The Sunday Mail
Adeyemi Oladapo Aremu & Nox Makunga
Plants have directly contributed to the development of important drugs. The antimalarial drug artemisinin, the painkiller morphine, and the cancer chemotherapy taxol are just three examples of plant-derived drugs. Africa is endowed with up to 45,000 plant species, or about 25 percent of the world’s plant genetic resources. More than 5,000 plant species of this enormous African resource are used in traditional medicines. Medicinal plant specialists, Associate Professor Adeyemi Aremu and Professor Nox Makunga shed light on some of these plants.
Artemisia afra Jacq. ex Willd. (African wormwood)
Artemisia afra is the only species of its genus indigenous to the African continent. It is often considered a potential flagship plant due to its wide popularity and various uses in traditional African medicine. African wormwood has been used for coughs, colds, flu and malaria.
Scientific evidence of its antimicrobial, antidepressant, antioxidant and anti-inflammatory effects has been reported. African wormwood sparked global interest when it was promoted as having the potential to treat COVID-19 and was tested in laboratory studies. The extracts had some degree of inhibitory activity against feline coronavirus and SARS-CoV-2. But this requires further clinical study to reach a valid conclusion.
The traditional uses and growing popularity of African wormwood have given rise to a number of commercial herbal products. But with insufficient clinical data, it is not yet known whether African wormwood is a treasure trove of new medicines.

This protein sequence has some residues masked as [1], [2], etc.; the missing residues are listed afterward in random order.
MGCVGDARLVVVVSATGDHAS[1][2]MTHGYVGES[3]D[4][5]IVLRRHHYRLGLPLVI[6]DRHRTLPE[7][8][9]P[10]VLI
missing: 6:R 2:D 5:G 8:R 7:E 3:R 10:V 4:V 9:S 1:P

Catharanthus roseus (L.) G.Don
This plant is also known as Cape periwinkle, graveyard plant, Madagascar periwinkle, old maid or rosy periwinkle. It is native and endemic to Madagascar. The plant is commonly used as a tonic and emetic for the treatment of many health problems, including rheumatism, diabetes, and skin and venereal diseases.
Periwinkle has several phytochemicals associated with antioxidant, antimicrobial, antidiabetic, and anticancer properties. Alkaloids remain one of the signatures. Two of its alkaloids, vincristine and vinblastine, have been widely explored by the pharmaceutical industry. These two alkaloids were the first anti-cancer agents of plant origin deployed for clinical purposes.
Griffonia simplicifolia (DC.) Baill. (Griffonia, Atooto, gbogbotri, kajya, kanya, kwakuo-aboto)
Griffonia simplicifolia is a woody climbing shrub. He is from West and Central African countries including Benin, Cameroon, Ivory Coast, Gabon, Ghana, Liberia, Nigeria and Togo. In traditional African medicine, the seeds are said to exert several medicinal effects and have been explored as an aphrodisiac and remedy for diarrhoea, stomach-ache and dysentery.
The chemical properties of the plant have been widely studied. It was found to contain rich phytochemicals with enormous pharmaceutical value. In particular, the seeds are known as an excellent source of 5-hydroxy-L-tryptophan (commercially called oxitriptan) which the body uses to produce serotonin. Serotonin is a neurotransmitter known to affect sleep, appetite, pain, and mood. It plays an important role in the treatment of depression, insomnia, obesity, and related health conditions, especially those associated with mental health.
Griffonia simplicifolia seed remains one of the most reliable and abundant sources. Commercial interest has grown over the years. Recent estimates put the annual bulk seed extract market value for the plant at US$32-100 million and demand is expected to increase by 7% per year.
Sceletium tortuosum (L.) NEBr. (kanna, kougoed)